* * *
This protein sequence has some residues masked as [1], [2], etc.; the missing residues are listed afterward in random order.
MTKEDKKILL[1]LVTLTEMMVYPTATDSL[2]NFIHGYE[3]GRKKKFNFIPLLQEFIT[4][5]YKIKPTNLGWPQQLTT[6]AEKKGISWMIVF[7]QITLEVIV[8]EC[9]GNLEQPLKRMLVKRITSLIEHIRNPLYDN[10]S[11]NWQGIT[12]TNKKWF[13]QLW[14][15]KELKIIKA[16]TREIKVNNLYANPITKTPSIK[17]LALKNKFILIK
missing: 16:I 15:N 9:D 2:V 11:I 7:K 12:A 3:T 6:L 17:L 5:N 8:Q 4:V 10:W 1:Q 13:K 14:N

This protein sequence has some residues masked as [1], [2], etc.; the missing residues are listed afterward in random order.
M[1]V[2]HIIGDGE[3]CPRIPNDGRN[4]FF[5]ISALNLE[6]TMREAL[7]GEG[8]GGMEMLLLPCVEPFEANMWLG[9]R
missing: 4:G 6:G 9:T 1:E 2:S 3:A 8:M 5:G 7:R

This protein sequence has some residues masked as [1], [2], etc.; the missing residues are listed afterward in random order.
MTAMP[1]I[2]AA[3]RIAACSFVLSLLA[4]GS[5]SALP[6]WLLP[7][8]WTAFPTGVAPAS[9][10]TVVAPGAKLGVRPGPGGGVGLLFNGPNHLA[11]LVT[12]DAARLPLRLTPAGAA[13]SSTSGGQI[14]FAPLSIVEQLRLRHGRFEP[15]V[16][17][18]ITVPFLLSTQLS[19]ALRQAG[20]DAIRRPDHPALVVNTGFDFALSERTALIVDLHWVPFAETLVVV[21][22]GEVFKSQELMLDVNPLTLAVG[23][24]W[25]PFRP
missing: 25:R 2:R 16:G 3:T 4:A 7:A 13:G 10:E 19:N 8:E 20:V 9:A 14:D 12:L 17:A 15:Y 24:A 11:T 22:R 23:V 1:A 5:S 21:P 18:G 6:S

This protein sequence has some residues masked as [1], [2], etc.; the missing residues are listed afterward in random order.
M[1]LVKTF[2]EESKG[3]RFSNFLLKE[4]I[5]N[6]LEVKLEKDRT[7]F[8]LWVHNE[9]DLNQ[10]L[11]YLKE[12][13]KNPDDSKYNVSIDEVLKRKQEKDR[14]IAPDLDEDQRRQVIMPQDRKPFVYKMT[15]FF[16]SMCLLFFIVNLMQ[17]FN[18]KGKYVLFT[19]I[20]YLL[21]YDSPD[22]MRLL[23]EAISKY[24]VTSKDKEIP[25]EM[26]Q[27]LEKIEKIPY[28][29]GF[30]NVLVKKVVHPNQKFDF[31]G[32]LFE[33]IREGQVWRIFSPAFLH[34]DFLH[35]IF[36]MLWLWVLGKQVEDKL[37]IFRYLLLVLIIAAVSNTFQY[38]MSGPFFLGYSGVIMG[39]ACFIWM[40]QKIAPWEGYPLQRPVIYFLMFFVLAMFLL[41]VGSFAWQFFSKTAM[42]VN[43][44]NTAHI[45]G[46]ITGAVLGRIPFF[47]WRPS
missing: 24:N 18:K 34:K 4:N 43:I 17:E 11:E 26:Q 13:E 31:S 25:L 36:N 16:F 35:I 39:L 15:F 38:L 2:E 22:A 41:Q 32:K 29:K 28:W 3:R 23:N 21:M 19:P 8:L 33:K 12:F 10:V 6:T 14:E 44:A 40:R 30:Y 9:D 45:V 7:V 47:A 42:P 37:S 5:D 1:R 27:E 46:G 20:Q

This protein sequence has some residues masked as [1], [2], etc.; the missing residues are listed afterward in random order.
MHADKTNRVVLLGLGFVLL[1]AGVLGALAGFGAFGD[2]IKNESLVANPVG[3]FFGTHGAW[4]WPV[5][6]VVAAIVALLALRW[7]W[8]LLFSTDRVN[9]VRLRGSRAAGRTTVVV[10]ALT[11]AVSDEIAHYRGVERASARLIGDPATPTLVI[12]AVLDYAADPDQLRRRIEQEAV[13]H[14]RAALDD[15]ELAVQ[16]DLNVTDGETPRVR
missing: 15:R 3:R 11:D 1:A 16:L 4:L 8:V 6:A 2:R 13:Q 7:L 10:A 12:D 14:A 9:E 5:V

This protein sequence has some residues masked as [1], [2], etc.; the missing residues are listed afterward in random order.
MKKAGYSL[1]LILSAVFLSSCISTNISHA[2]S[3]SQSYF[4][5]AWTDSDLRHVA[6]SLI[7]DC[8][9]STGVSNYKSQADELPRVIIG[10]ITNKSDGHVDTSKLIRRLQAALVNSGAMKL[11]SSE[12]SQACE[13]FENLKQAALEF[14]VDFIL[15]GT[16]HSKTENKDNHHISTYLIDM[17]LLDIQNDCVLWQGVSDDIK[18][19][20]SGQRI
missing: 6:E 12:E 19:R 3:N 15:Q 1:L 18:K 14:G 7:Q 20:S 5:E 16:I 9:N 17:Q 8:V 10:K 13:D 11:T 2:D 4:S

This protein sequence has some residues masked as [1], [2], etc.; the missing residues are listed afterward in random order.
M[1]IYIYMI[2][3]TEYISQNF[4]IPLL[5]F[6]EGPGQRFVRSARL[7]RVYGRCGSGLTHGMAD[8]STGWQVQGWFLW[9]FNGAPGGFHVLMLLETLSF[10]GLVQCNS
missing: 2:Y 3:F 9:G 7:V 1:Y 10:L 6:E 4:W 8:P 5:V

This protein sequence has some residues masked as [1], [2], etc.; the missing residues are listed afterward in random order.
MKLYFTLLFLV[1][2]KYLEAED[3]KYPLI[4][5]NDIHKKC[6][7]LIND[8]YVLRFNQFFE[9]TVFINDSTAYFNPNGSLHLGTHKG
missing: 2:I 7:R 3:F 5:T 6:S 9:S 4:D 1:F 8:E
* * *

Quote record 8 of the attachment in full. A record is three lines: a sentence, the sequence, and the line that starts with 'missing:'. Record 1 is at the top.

This protein sequence has some residues masked as [1], [2], etc.; the missing residues are listed afterward in random order.
MKLYFTLLFLV[1][2]KYLEAED[3]KYPLI[4][5]NDIHKKC[6][7]LIND[8]YVLRFNQFFE[9]TVFINDSTAYFNPNGSLHLGTHKG
missing: 2:I 7:R 3:F 5:T 6:S 9:S 4:D 1:F 8:E